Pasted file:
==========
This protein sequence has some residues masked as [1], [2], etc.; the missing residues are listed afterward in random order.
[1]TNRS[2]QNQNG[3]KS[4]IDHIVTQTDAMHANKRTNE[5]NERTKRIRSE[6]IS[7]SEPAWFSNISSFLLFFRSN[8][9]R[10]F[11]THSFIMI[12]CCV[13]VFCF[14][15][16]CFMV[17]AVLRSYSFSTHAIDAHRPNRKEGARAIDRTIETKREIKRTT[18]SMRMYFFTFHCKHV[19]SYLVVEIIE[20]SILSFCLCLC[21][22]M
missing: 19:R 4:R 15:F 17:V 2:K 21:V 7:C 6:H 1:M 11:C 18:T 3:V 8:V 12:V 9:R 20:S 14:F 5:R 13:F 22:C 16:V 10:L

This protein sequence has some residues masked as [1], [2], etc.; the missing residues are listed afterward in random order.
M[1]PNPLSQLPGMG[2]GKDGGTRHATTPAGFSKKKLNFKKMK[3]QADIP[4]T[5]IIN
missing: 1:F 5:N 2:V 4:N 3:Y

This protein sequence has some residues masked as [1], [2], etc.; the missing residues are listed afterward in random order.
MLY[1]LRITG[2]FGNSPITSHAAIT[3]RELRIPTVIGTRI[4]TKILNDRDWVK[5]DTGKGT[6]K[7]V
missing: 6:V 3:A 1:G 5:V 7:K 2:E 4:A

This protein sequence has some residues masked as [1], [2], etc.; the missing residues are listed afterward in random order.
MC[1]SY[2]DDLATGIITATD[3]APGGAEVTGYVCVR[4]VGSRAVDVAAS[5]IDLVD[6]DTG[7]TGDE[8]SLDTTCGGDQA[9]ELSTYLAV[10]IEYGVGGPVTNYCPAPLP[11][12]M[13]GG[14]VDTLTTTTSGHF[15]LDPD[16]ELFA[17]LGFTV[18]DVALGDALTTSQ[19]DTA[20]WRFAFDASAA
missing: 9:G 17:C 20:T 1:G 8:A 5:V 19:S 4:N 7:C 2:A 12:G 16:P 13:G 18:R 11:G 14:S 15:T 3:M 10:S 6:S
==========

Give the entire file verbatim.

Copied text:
This protein sequence has some residues masked as [1], [2], etc.; the missing residues are listed afterward in random order.
[1]TNRS[2]QNQNG[3]KS[4]IDHIVTQTDAMHANKRTNE[5]NERTKRIRSE[6]IS[7]SEPAWFSNISSFLLFFRSN[8][9]R[10]F[11]THSFIMI[12]CCV[13]VFCF[14][15][16]CFMV[17]AVLRSYSFSTHAIDAHRPNRKEGARAIDRTIETKREIKRTT[18]SMRMYFFTFHCKHV[19]SYLVVEIIE[20]SILSFCLCLC[21][22]M
missing: 19:R 4:R 15:F 17:V 2:K 21:V 7:C 6:H 1:M 11:C 18:T 3:V 8:V 12:V 9:R 20:S 14:F 5:R 13:F 22:C 16:V 10:L

This protein sequence has some residues masked as [1], [2], etc.; the missing residues are listed afterward in random order.
M[1]PNPLSQLPGMG[2]GKDGGTRHATTPAGFSKKKLNFKKMK[3]QADIP[4]T[5]IIN
missing: 1:F 5:N 2:V 4:N 3:Y

This protein sequence has some residues masked as [1], [2], etc.; the missing residues are listed afterward in random order.
MLY[1]LRITG[2]FGNSPITSHAAIT[3]RELRIPTVIGTRI[4]TKILNDRDWVK[5]DTGKGT[6]K[7]V
missing: 6:V 3:A 1:G 5:V 7:K 2:E 4:A

This protein sequence has some residues masked as [1], [2], etc.; the missing residues are listed afterward in random order.
MC[1]SY[2]DDLATGIITATD[3]APGGAEVTGYVCVR[4]VGSRAVDVAAS[5]IDLVD[6]DTG[7]TGDE[8]SLDTTCGGDQA[9]ELSTYLAV[10]IEYGVGGPVTNYCPAPLP[11][12]M[13]GG[14]VDTLTTTTSGHF[15]LDPD[16]ELFA[17]LGFTV[18]DVALGDALTTSQ[19]DTA[20]WRFAFDASAA
missing: 9:G 17:C 20:T 1:G 8:A 5:V 19:S 4:N 7:C 2:A 12:G 16:P 13:G 18:R 11:G 14:S 15:T 3:M 10:S 6:S